Diana & the Dishes’ debut album Take a Picture plays like the soundtrack for a hot new Broadway musical in absolutely the best way a modern record could. It’s not just the veritable pit orchestra playing behind front woman Diana Lawrence, nor simply the classic and effortlessly jazzy chord changes. It comes down to songwriting and lyrics – so strong and rich that they nearly become visual.
Writing original, memorable, and non-cheesy music and lyrics for musical theater may be the most difficult task any songwriter could attempt. In a musical, the primary songwriting task is to propel a very specific story in a very short amount of time and with strict expectations in terms of structure and form. Every bit of music has to help tell the story of defined characters in that unique moment. Lyrically, rock and roll strategies of being intentionally vague or abstract don’t cut it. Plus, you have to rhyme – it’s in the rules. The payoff if you can do all of this well, however, is huge: effectively communicating very specific emotions, characters, and experiences in a more direct way than most other forms of songwriting.
The result of Diana’s experience and profound skill in this arena of songwriting is the most tangibly evocative record I’ve heard in a long time. When she sings about someone – whether an estranged love in “Satellite” or the star of “Boy in the Thrift Store Sweater,” I can almost see that character standing over on stage-right with moody blue lighting. The fact that words like “character” are even applicable to songs on a modern pop record – as opposed to the usual, abstract “you” of a song – says a lot.
These talents in songwriting and performance also come through in a palpable arc – narrative and emotional – of album as a whole. The opening track, “Train to Chicago,” not only showcases just about everything Diana’s voice can do (which is a hell of a lot), but moves and builds in a way that makes you really feel like something big is coming this way.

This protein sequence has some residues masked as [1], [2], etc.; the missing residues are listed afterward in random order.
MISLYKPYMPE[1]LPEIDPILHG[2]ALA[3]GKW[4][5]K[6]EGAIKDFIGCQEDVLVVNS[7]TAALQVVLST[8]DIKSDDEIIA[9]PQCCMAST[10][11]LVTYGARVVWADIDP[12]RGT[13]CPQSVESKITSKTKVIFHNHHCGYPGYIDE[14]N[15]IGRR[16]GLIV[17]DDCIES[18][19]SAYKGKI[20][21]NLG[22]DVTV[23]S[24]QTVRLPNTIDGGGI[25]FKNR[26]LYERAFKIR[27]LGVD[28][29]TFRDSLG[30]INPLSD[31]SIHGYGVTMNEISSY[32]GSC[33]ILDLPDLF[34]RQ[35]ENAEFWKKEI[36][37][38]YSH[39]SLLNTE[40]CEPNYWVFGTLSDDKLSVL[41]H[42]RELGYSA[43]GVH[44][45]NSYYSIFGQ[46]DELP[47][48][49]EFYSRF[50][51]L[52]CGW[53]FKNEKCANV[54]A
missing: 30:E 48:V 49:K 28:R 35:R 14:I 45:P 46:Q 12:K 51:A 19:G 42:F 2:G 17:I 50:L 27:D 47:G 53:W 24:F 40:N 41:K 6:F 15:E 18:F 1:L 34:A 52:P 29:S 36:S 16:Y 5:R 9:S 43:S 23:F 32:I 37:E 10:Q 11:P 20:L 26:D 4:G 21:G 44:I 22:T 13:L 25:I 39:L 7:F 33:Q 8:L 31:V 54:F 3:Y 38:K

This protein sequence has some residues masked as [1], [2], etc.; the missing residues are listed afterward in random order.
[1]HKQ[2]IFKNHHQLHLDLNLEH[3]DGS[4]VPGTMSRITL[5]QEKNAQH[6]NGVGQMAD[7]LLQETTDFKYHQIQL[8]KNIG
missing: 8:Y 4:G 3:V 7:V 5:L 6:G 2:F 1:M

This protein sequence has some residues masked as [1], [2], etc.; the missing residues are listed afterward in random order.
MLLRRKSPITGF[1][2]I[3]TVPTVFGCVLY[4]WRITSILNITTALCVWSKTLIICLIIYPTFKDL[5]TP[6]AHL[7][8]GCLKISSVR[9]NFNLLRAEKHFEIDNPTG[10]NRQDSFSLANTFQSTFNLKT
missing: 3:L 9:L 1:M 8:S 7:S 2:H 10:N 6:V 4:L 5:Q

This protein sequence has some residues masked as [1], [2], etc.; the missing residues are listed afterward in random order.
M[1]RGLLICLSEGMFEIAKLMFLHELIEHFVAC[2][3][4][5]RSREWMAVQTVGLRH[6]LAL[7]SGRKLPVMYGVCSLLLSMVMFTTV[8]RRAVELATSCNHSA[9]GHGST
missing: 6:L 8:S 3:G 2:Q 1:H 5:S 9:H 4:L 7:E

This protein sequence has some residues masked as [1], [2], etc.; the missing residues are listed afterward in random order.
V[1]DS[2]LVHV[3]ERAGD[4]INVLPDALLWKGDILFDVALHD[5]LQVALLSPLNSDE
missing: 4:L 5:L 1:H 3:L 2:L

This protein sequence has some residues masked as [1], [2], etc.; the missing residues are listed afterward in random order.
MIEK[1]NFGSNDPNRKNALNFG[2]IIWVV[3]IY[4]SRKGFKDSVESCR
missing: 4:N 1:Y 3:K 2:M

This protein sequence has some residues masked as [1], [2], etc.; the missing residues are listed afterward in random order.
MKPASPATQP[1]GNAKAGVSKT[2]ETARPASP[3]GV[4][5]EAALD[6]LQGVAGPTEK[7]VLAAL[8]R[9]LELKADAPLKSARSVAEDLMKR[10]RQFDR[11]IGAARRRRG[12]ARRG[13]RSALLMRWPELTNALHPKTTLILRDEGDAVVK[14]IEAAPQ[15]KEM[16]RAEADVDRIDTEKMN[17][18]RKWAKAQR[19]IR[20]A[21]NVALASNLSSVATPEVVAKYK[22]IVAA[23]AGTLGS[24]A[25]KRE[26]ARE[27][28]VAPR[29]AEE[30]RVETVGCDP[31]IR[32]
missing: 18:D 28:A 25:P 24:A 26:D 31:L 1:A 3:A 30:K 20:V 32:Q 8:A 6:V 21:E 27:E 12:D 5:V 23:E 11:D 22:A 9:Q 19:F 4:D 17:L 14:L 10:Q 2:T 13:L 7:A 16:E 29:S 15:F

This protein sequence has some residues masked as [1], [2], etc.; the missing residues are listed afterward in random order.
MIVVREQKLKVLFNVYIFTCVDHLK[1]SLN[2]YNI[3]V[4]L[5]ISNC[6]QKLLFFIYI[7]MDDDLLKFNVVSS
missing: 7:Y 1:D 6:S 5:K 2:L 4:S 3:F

The core of the album is filled with energetic peaks and introspective valleys, and Diana does an excellent job of dancing between familiar piano-pop influences without getting stuck in the “She’s just like Fionna Apple, Regina Specktor, or Norah Jones” trap. The album’s closing song, “End of the Line,” channels Bonnie Raitt’s most touching work and concludes the record with the same sense of movement that the opening track conveyed, but in the opposite direction. Plus it’s got this one tragic high note that breaks my heart a little every time (in a good way).
Ultimately, comparing Diana & the Dishes’ Take A Picture to a great Broadway soundtrack does not do it justice. Broadway songs get to use actors, sets, and lights to convey a good story in an engaging and memorable way. Diana & the Dishes’ effort is much more impressive, as they achieve the same goal without any of the props.
You can purchase Take a Picture via iTunes, CDBaby, or Amazon. I highly recommend the physical CD version as the album packaging and liner notes are very well done. I’ve also added the albums first and last tracks – “Train to Chicago” and “End of the Line” – to the Mid By Northwest Pop-Up Radio Player for your listening pleasure.
Chicagoans can catch Diana solo next weekend as part of the Chicago Roots Collective Festival:
Friday, November 5 and Saturday, November 6
(Diana appears on Saturday)
@ the Elbo Room
2871 N. Lincoln Ave., Chicago, IL
8pm – 21+
$10 for one night, $15 for both
Click here for more information about this really awesome event.